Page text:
Student wellbeing: walking the walk

It’s not enough to talk about student mental health; we must embed mental wellbeing into university life post-Covid – and the Open University can help

2020 has been a year of ongoing fear and uncertainty that has affected university staff and students on a number of levels. In these times of stress, it is more important than ever that universities build mental wellbeing into everything we do.

Increasing numbers of young people have been experiencing mental health difficulties in recent years and the stress, uncertainty, loneliness and anxiety caused by Covid-19 has heightened these issues for many. It’s no longer enough for universities to assume that only a minority of students will experience mental health difficulties, and to offer support as service provision to those few. Now, more than ever, learning and teaching need to be designed to support mental wellbeing from the outset, and managing mental health needs to be a central focus of universities’ recovery curriculum.

There are several aspects of the university experience that need to actively consider student wellbeing.

Firstly, learning environments, including distance and blended spaces, need to be positive spaces that openly acknowledge, de-stigmatise and engender wellbeing. They need to support community, openness and compassion, throughout the many different facets of student life.

Secondly, curricula and tuition need to build confidence, provide respite, celebrate achievements and encourage growth. Skills for study success and managing mental wellbeing need to be actively embedded, and the crossover between these skills should be openly acknowledged. Curricula should both include content that explicitly covers mental health, compassion and wellbeing (framed within the subject discipline) and should also be designed in a way that supports wellbeing (i.e. avoiding practices that have been shown to trigger mental health issues). Crucially, assessment strategies need to begin to move away from high-pressure exam environments, and be designed in a way that enables students to demonstrate and develop skills to cope with the changing world they find themselves in.

Crucially, assessment strategies need to begin to move away from high-pressure exam environments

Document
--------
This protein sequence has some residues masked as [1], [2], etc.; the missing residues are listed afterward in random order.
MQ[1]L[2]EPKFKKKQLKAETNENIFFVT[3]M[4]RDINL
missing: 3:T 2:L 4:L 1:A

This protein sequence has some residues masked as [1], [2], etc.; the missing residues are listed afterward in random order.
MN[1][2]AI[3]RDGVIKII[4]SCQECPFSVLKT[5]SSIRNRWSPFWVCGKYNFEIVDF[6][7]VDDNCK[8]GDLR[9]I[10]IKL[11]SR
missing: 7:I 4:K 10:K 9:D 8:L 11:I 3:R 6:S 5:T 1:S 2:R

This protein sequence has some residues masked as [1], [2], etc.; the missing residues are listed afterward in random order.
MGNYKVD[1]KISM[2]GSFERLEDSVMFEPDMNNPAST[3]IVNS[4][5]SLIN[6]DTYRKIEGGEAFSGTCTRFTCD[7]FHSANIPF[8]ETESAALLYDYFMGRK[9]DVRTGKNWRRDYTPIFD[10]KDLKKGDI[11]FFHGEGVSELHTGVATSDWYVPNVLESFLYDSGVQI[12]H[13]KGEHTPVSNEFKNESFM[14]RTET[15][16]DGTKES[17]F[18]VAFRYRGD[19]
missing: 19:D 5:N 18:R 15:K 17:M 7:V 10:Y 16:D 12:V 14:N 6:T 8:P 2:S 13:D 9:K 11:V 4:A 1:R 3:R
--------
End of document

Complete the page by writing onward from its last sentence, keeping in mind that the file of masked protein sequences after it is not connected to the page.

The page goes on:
Thirdly, university leadership needs to commit to a whole-institution approach to embedding mental wellbeing through every aspect of student and staff experience. This includes university systems and processes, which need to support staff and students instead of testing them and to flex according to student needs rather than obstruct them. It includes giving voice to people, both staff and students, who can act as role models, and acknowledging intersectionality of mental health with other protected characteristics, tying it in with inclusion more broadly.

Finally, it includes ensuring that university values, policy and strategy embody the institution’s commitment to mental health and actively support opportunities for success for all students.

The need for a proactive, holistic approach to student mental wellbeing is increasingly well recognised in the sector, and is championed by sector bodies such as UUK, Advance HE and Student Minds. However, there is a paucity of guidance for university staff on the practical application of this advice. Open questions remain around how curricula, pedagogy and assessment strategies can be conducive to wellbeing, and what a whole-institutional approach looks like in practice. To address this need, the Open University has created a microcredential called Teacher Development: Embedding Mental Health in the Curriculum. This 12-week course has been designed to share best practice with educators and develop their knowledge and skills to apply inclusive teaching strategy that supports young people’s mental health and helps them develop resilience in the modern world.

It has been said about Covid-19 that while we may all be in different boats, we are all in the same storm. Covid-19 has rocked higher education. We now need to work together to support our students and each other; we need mental wellbeing to be openly spoken about, and for our curricula and learning environments to reflect and teach the caring and compassion skills that can get us all through these difficult times.

Kate Lister is manager for accessibility and inclusive practice at The Open University and Lead Educator on Teacher Development: Embedding Mental Health in the Curriculum


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